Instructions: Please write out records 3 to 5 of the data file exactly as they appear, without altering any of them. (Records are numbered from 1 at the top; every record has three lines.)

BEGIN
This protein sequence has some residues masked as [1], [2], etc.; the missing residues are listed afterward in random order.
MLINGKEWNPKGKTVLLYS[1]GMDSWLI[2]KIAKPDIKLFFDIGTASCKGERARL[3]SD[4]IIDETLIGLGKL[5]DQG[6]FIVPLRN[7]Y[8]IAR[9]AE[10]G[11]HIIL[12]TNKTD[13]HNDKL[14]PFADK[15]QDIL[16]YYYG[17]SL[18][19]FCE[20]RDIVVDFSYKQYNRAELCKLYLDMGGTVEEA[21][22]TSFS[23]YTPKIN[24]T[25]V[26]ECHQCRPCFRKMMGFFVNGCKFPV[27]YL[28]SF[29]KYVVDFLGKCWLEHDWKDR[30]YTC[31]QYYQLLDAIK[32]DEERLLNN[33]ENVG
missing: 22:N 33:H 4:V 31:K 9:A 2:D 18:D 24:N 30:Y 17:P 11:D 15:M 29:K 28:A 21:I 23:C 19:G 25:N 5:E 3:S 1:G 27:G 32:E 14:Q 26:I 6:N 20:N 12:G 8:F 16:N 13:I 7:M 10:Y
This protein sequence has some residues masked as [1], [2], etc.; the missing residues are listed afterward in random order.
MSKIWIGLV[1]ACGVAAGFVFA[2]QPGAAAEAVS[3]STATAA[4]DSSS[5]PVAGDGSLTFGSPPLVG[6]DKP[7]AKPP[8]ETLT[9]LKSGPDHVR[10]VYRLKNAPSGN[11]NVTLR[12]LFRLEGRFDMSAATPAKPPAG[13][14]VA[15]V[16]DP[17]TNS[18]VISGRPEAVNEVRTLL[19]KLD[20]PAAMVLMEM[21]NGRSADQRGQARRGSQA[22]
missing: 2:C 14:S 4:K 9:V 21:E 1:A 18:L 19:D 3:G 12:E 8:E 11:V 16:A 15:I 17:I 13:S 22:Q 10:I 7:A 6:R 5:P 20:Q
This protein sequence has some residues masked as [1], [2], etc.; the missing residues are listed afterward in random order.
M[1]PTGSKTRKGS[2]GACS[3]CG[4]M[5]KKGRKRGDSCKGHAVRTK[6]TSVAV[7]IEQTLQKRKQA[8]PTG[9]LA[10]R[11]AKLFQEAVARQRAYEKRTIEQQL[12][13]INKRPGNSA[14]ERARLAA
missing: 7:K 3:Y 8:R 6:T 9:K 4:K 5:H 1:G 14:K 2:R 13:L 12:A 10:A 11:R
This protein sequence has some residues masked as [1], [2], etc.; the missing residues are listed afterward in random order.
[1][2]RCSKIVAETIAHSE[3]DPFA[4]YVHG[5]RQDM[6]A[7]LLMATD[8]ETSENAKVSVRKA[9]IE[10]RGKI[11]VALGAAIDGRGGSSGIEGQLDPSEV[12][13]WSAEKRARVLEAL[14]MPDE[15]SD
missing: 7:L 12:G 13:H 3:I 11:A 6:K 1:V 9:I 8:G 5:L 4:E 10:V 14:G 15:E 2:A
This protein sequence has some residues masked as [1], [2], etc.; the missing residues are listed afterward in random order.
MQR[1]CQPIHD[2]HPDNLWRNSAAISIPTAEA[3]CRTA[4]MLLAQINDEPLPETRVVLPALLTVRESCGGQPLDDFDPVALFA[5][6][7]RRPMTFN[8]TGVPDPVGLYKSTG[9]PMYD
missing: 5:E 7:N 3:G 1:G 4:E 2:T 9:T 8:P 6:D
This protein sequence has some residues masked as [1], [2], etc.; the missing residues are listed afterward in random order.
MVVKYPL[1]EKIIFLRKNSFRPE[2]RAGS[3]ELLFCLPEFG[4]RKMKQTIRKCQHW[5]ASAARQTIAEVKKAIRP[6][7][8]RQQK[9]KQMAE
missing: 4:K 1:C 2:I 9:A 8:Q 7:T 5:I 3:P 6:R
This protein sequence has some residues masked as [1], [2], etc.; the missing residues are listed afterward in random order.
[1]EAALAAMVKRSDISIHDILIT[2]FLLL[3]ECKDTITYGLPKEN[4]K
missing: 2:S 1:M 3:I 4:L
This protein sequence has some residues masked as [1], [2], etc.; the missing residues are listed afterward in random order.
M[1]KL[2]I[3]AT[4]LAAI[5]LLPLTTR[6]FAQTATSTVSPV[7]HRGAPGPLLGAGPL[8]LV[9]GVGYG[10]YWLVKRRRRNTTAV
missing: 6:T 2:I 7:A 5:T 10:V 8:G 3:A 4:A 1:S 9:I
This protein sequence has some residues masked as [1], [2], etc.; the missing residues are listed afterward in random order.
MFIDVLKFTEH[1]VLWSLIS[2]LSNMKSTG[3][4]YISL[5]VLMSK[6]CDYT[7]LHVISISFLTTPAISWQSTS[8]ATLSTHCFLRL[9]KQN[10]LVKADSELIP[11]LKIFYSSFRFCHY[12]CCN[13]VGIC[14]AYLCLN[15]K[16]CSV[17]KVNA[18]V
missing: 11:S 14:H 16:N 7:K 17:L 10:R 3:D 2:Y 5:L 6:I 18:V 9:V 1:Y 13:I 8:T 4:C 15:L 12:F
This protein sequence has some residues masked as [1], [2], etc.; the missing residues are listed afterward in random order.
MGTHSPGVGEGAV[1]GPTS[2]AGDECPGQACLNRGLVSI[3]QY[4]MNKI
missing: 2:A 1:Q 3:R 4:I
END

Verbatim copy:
This protein sequence has some residues masked as [1], [2], etc.; the missing residues are listed afterward in random order.
M[1]PTGSKTRKGS[2]GACS[3]CG[4]M[5]KKGRKRGDSCKGHAVRTK[6]TSVAV[7]IEQTLQKRKQA[8]PTG[9]LA[10]R[11]AKLFQEAVARQRAYEKRTIEQQL[12][13]INKRPGNSA[14]ERARLAA
missing: 7:K 3:Y 8:R 6:T 9:K 4:K 5:H 1:G 14:K 2:R 13:L 12:A 10:A 11:R
This protein sequence has some residues masked as [1], [2], etc.; the missing residues are listed afterward in random order.
[1][2]RCSKIVAETIAHSE[3]DPFA[4]YVHG[5]RQDM[6]A[7]LLMATD[8]ETSENAKVSVRKA[9]IE[10]RGKI[11]VALGAAIDGRGGSSGIEGQLDPSEV[12][13]WSAEKRARVLEAL[14]MPDE[15]SD
missing: 7:L 12:G 13:H 3:I 11:A 6:K 1:V 9:I 8:G 5:L 4:E 10:V 14:G 15:E 2:A
This protein sequence has some residues masked as [1], [2], etc.; the missing residues are listed afterward in random order.
MQR[1]CQPIHD[2]HPDNLWRNSAAISIPTAEA[3]CRTA[4]MLLAQINDEPLPETRVVLPALLTVRESCGGQPLDDFDPVALFA[5][6][7]RRPMTFN[8]TGVPDPVGLYKSTG[9]PMYD
missing: 5:E 7:N 3:G 1:G 4:E 2:T 9:T 8:P 6:D